In this article, we’ll be discussing the “S” in our SLM category. The “S” stands for steroids, or it can also be referred to as Solu-Medrol, which is a brand name for methylprednisolone, and the suffix “-son” or “-sone.”

Let’s begin.

The Corticosteroids Team

Corticosteroid medications usually end in either “-son” or in “-sone.” So, this tip alone can help you remember that drugs having those two suffixes are corticosteroids. Some examples would be prednisone and methylprednisolone (Solu-Medrol).

Mechanism of Action

Corticosteroids help to relieve the lungs of inflammation.

So, going back to the lungs’ anatomy, we know that inside the lungs are branches called bronchi which extend to smaller branches called bronchioles. At the end of these bronchioles are alveoli. Inside these alveoli, a lot of issues can arise.

When there is inflammation along the branches of the lungs, this results in:

  • Backing up of airflow
  • No airflow at all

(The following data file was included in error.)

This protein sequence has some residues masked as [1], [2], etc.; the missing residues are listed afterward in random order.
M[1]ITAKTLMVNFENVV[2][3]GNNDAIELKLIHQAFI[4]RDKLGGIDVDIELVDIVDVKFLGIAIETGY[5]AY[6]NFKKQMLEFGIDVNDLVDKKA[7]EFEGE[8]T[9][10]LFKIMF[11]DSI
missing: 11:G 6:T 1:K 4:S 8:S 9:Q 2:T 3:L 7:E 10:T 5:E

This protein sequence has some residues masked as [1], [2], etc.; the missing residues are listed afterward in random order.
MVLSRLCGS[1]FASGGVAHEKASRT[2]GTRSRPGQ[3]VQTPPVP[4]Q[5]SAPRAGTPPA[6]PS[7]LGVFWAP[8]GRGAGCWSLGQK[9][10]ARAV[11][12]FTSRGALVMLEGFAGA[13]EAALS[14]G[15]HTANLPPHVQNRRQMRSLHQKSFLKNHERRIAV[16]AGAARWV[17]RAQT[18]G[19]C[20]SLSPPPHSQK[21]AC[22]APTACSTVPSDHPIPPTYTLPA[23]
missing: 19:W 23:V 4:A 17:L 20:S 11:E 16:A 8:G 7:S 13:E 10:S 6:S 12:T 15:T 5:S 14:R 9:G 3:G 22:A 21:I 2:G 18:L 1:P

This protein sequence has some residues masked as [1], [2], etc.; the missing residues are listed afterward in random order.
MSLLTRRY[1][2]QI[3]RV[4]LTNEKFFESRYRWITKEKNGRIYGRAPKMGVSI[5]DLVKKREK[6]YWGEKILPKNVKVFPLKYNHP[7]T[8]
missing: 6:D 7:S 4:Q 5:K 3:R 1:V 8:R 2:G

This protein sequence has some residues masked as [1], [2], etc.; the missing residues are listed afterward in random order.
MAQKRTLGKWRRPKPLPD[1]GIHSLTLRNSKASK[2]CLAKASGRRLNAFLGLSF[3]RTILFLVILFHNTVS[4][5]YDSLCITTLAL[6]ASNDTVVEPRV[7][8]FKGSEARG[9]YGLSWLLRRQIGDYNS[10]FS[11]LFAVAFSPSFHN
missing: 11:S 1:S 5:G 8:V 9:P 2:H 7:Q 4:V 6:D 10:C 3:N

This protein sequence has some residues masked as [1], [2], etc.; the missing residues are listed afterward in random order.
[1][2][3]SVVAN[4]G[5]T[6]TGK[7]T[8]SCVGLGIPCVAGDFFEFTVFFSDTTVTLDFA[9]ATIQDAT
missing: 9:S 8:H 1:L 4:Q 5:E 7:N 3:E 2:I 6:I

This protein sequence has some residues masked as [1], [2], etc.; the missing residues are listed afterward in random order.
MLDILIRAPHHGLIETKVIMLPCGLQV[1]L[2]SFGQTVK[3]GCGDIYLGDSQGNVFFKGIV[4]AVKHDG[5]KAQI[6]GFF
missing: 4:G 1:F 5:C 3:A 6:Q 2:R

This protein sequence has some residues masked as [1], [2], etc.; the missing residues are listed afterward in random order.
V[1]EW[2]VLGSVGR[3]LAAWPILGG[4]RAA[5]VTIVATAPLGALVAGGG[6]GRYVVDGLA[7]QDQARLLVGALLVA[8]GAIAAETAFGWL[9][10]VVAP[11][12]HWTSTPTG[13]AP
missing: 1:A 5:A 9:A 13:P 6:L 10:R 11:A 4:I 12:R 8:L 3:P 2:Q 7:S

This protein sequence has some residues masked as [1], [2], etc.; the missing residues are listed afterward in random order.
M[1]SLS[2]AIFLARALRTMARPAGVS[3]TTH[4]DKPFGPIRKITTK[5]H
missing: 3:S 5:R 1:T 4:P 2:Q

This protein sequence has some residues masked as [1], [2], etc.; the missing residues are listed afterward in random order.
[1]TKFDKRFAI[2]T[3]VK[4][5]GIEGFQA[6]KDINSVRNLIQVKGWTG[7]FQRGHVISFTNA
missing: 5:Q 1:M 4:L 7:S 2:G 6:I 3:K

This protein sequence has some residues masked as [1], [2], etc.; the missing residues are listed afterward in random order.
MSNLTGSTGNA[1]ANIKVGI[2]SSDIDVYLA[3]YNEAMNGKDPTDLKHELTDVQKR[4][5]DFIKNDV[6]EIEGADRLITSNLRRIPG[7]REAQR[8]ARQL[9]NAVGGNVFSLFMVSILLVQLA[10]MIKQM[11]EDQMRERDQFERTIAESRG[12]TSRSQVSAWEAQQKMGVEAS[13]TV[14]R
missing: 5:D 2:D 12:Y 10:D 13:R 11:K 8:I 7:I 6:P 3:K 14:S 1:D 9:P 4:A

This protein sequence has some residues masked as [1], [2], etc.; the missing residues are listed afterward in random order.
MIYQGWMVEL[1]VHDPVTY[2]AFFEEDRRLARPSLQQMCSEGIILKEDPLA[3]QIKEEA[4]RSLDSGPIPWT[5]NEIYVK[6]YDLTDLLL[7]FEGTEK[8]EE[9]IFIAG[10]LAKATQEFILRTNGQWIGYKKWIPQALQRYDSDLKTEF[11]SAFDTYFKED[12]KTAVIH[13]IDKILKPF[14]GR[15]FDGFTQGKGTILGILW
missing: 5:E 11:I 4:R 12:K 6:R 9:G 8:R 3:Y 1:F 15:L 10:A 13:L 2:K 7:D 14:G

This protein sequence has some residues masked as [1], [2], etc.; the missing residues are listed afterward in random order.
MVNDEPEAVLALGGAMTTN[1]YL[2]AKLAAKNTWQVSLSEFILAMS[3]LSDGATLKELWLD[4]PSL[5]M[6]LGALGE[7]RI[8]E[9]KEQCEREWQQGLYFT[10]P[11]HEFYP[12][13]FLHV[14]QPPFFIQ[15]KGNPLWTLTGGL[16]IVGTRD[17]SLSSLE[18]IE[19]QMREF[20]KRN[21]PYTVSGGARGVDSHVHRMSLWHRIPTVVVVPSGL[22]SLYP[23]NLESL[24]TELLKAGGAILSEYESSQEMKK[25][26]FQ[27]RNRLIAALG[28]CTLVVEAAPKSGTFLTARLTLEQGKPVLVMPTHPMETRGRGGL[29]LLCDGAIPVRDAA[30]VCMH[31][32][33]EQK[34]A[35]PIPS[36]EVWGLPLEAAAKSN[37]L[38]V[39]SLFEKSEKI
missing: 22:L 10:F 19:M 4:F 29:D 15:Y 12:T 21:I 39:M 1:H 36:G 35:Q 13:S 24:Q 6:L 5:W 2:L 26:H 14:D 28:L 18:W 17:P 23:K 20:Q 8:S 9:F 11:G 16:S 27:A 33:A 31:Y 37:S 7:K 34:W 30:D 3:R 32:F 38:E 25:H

Therefore, if there are a lot of inflammation happening inside the lungs, the client will get suffocated.

Remember that oxygen is the currency used by the body to live. Without proper access to airflow, there will be no oxygen, and without oxygen, the body becomes broke and dies. Always remember that nine out of 10 issues inside the body are always related to the lack of oxygen.

Corticosteroids are primarily given to give the lungs sufficient oxygen access.

The Inflammation Process

The inflammation process usually happens due to the presence of prostaglandins and histamines. Histamines cause the allergic reaction while prostaglandins cause the pain. The other causes of inflammatory responses are:

  • Substance P
  • COX-1 and COX-2

The worst part about having an allergic reaction is that the body will experience numerous responses wherein the abovementioned elements will immediately react and cause the different manifestations of inflammation.